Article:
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USA Radio
April 29, 2014

Memphis: City of Kings

After breakfast in the Elvis Presley’s Heartbreak Hotel jungle room (it actually looks like a jungle), we went across the road to the Graceland mansion, the entire house was fascinating! We grabbed our headsets and set off on our audio-guided tour. It was really cool to walk through Elvis’ life. After the mansion tour, we checked out his amazing car collection, the sparkling costume the King wore in Vegas, and his personal plane collection. What a guy!

Next we got in the car for a brief drive (everyone joked about how nice that was after yesterday’s long drive) and headed to downtown Memphis. We dropped our bags at our hotel and set out to explore on foot, which was a welcome change after being in a car for so long. The area was beautiful, especially the arts district.

We stopped at Central BBQ for lunch, and marveled at how nice the waitress was. Once the food arrived no one spoke for 10 minutes because it was so good. Best BBQ we’ve ever tried—every bite was incredible! We topped it off with caramel cake and were all very, very happy. [For more on BBQ, see our Texas BBQ Trail].

Across the street we found the Lorraine Motel, where the Rev. Martin Luther King, Jr. was shot, and the National Civil Rights Museum. Sadly the museum was closed, but we were able to see the balcony where Dr. King spoke his last words. It was very solemn and we were all honored for the opportunity to see it.

The clouds were starting to move in, so we hit the road. Along the way we saw the Gibson Guitar Factory and decided to stop. Lucky for us, a tour just started. It was amazing to see how these famous guitars are made. We held the wood the guitars are made from and watched as people spray painted them. The attention to detail was stunning.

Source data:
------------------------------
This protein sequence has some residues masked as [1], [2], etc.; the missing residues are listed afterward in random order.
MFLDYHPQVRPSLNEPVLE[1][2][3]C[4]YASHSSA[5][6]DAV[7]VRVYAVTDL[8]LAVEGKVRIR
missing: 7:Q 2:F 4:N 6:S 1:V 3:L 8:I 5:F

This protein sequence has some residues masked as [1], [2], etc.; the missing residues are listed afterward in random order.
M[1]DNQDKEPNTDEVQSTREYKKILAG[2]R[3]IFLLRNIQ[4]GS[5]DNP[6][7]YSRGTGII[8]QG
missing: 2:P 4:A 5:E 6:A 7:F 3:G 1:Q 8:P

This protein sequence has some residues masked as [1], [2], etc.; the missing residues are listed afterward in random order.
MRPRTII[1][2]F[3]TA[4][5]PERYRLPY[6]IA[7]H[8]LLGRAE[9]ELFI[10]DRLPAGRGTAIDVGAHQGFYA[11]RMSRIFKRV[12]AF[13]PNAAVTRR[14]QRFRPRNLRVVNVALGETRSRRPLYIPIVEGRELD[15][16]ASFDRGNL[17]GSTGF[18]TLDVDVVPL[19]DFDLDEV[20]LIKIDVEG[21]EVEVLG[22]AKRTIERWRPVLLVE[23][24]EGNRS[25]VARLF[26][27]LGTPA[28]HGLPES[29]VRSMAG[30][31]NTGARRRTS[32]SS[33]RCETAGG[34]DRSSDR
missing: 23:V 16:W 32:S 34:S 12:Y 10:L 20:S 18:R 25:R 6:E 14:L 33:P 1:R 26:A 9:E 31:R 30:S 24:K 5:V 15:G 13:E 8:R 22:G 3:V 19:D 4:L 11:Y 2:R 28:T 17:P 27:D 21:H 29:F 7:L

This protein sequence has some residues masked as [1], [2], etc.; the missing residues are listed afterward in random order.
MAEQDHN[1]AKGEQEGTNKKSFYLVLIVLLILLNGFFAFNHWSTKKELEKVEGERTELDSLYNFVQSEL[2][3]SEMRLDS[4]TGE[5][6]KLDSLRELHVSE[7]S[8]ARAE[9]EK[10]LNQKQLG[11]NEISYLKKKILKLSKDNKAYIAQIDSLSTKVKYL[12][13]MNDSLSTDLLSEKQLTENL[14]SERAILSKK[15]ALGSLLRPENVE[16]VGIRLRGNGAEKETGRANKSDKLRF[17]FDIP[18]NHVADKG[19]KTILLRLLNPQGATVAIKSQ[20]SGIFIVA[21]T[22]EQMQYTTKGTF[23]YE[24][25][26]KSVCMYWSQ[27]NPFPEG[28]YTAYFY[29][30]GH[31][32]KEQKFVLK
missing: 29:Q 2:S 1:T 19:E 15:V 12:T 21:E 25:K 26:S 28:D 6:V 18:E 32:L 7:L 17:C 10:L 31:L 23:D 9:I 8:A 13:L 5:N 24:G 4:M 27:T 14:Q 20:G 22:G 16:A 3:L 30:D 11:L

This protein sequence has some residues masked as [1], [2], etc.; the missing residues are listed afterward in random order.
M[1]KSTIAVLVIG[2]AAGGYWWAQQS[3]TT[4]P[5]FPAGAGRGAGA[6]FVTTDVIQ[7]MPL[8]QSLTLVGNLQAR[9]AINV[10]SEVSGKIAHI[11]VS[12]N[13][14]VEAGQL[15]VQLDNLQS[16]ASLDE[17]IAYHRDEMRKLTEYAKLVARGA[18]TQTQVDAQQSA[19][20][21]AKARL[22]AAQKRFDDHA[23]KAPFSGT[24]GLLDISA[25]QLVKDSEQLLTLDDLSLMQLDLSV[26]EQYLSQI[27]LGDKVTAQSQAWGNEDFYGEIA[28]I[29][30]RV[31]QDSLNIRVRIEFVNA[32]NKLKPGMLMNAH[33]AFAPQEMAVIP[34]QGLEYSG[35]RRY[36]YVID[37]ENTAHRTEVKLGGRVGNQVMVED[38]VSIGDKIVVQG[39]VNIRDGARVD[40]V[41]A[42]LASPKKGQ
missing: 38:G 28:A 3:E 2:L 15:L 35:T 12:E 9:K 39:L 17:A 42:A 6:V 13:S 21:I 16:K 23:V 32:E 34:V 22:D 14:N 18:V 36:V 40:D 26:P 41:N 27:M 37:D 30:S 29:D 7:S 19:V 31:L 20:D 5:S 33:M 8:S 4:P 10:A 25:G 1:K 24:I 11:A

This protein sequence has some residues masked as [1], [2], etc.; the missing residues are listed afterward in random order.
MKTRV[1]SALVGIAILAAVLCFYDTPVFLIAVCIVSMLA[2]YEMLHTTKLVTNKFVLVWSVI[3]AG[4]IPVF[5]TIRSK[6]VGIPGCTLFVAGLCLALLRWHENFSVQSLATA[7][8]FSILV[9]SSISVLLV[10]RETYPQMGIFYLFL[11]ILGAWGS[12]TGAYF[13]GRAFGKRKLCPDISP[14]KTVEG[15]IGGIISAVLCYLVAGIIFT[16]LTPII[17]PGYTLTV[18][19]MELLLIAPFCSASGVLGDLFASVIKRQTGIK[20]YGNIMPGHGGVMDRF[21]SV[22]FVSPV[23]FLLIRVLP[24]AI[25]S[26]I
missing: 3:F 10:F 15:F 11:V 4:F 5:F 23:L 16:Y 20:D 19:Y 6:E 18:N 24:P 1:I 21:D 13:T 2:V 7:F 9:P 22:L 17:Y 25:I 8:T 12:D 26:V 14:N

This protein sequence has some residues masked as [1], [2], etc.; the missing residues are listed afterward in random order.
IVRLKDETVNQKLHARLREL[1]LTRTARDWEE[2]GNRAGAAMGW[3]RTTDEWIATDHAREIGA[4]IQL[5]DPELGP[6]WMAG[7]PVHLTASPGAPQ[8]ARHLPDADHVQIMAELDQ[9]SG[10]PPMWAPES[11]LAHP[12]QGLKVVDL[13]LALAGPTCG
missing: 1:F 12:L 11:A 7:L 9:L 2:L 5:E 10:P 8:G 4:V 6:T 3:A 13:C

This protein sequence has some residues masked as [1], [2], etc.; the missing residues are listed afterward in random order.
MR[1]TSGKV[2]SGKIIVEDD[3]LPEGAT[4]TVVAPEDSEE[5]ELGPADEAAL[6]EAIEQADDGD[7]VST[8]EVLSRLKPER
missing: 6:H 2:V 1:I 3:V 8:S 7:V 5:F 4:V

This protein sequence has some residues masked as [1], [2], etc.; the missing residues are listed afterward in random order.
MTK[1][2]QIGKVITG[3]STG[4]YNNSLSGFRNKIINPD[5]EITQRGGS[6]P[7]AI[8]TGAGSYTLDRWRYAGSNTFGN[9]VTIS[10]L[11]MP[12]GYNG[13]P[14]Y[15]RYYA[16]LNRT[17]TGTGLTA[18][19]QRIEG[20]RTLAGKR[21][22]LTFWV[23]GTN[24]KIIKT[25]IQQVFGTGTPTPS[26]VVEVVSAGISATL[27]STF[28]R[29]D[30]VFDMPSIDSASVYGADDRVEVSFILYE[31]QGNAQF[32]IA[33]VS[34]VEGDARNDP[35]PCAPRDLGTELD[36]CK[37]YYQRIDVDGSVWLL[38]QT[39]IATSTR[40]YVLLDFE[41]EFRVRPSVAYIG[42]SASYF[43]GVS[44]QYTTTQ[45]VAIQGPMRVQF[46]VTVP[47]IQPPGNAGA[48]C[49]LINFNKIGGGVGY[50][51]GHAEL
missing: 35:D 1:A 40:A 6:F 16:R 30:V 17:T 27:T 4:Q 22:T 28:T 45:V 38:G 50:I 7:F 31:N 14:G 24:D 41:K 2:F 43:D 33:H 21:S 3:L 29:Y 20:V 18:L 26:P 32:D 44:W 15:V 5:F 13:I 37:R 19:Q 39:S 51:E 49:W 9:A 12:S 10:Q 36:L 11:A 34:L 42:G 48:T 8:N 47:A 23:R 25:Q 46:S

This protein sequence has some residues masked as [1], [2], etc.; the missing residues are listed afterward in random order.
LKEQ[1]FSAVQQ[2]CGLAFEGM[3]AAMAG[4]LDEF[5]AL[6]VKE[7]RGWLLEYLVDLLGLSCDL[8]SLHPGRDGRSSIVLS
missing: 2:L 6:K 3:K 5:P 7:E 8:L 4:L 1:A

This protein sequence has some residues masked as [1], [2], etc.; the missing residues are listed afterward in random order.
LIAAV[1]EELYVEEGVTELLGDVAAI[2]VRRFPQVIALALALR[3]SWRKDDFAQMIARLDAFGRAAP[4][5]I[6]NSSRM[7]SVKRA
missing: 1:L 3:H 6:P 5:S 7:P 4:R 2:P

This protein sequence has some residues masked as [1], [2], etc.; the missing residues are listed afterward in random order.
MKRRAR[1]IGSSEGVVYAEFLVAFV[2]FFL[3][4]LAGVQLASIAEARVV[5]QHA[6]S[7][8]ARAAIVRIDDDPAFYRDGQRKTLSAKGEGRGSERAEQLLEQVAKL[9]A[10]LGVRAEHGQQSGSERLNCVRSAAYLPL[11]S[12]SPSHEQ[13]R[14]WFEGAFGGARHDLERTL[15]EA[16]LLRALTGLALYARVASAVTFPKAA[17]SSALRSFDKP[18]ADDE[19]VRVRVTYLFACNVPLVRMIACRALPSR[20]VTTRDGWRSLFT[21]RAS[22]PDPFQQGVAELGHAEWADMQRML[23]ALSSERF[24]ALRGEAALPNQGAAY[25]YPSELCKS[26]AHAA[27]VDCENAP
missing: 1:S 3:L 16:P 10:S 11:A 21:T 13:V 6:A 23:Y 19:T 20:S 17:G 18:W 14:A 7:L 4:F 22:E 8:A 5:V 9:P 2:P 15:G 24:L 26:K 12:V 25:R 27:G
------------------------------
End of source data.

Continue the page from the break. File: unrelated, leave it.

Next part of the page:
Afterward we walked over to the Memphis Rock ’n’ Soul Museum. This fun museum takes you through the history of music in Memphis from the 1920s. We could personally select the soundtrack in our headsets on our audio tour from jukeboxes that housed songs of every generation. Everyone danced in place and shook their hips as we walked through. It was probably a pretty funny sight.

Our next stop was the famous Beale Street and the A. Schwab Dry Goods store. With three floors, it’s a massive space full of vintage clothes, gag gift items, antiques and an old-fashioned soda shop. We played around and made a few fun purchases. As we exited, we heard a band playing across the street so we made our way over. We sat outside on the patio and watched the amazing blues band play—the lead singer wowed us all by playing the guitar with his tongue and teeth.

We walked around Beale Street a bit more, admiring the history and vibrancy of the city. You can feel the energy it in the streets. None of us wanted to leave.

The road calls, though! We’ve got a lot of ground to cover tomorrow as we head to Mississippi.

Read more about this Road Trip
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